2. A nutritionist tested me 3 times for SIBO – which I have. I have tried antibiotics, antimicrobials and a pre-digested protein shake diet. I generally eat paleo (but no meat), dont smoke or drink alcohol. I have tried low fodmap and scd diets but find paleo better. I have bloating and digestive issues that won’t go away despite all this. I had a test for helicobacter (negative) and a stomach endoscopy that showed my stomach lining was inflamed as was my lower oesophagus. The doctor has just prescribed me Lanzoprosole, but having read your article I am loathed to take it. I have been using a digestive enzyme with each meal, and this helps with the bloating. Should I try the PPI (I did a months course about half a year ago but it was ineffective, my GP has now prescribed two months worth).

  3. Hi
    I just did gastroscopy and they found i have gastritis and mild chronic duodenitis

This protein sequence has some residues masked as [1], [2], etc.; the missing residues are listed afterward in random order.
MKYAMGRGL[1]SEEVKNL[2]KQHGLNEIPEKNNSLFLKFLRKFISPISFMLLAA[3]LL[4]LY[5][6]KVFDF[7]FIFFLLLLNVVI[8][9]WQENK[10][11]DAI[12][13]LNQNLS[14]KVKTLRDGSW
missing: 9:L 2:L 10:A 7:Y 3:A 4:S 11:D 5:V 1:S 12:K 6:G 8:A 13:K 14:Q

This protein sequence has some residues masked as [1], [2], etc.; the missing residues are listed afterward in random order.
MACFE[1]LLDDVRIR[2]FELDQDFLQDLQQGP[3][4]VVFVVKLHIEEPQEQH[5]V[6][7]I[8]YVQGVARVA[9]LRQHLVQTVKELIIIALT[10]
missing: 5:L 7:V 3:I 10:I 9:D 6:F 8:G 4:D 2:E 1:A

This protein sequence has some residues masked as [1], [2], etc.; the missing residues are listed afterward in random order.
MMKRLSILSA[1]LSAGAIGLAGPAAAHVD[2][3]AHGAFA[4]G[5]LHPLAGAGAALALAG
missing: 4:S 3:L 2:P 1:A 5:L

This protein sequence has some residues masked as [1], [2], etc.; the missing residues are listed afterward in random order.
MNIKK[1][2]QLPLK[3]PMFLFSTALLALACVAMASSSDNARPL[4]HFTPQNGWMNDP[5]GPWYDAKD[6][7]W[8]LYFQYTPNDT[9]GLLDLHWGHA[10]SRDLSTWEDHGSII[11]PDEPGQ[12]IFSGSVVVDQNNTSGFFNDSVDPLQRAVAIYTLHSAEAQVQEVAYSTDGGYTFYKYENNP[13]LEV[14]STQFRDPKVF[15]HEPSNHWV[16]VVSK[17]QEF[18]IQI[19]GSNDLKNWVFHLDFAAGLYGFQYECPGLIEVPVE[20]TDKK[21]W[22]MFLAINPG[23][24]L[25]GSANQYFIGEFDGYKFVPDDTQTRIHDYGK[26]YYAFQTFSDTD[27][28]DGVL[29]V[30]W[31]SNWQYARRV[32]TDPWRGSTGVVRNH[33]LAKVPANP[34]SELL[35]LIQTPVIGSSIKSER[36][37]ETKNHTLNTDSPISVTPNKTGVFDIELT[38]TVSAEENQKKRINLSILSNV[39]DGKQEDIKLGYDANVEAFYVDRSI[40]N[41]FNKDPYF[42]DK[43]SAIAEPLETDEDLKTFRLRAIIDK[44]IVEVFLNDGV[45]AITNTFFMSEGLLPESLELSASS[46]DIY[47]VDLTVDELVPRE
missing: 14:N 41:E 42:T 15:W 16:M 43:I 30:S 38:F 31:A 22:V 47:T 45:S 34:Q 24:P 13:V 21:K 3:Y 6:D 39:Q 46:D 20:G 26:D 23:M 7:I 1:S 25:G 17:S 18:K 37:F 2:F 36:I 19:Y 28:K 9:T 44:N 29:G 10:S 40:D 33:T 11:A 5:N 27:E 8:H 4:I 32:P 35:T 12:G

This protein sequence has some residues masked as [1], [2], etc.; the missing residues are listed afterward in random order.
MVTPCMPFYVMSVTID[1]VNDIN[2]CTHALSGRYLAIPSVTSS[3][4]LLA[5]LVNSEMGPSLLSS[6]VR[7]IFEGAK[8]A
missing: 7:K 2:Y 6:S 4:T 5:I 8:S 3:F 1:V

the dr. prescribed Nexium 40mg for me.
    I really dont know if i should take it or not….im not really feeling ‘good’ with my stomach while on it….i really dont know what to do anymore
    any suggestions?

    • Get tested for H. pylori. You need to get a stool, urea breath test. If they both come back negative then consider an endoscopy and a biopsy. Make sure they biopsy multiple places because H. pylori is a transient bacteria.

      You can try d-limonene now and see if your symptoms improve.

      • they did take a biopsy and it says:
        1. duodenum 2nd part biopsy:
        -mild chronic duodenitis,
        no evidence of villous atrophy or increased intraepithelial lymphocytes
        2. gastric antrum, biopsy:
        -no pathologic change
        giemsa stain negative for h. pylori.

      • if it gives us any clue, my main issues are indigestion and bloating, pain is less common. im 27 years old.
        really appreciate your help

        • Have you had a breath test performed?

          • well yeah but it was a year ago and it was negative – the biopsy is not enough you think?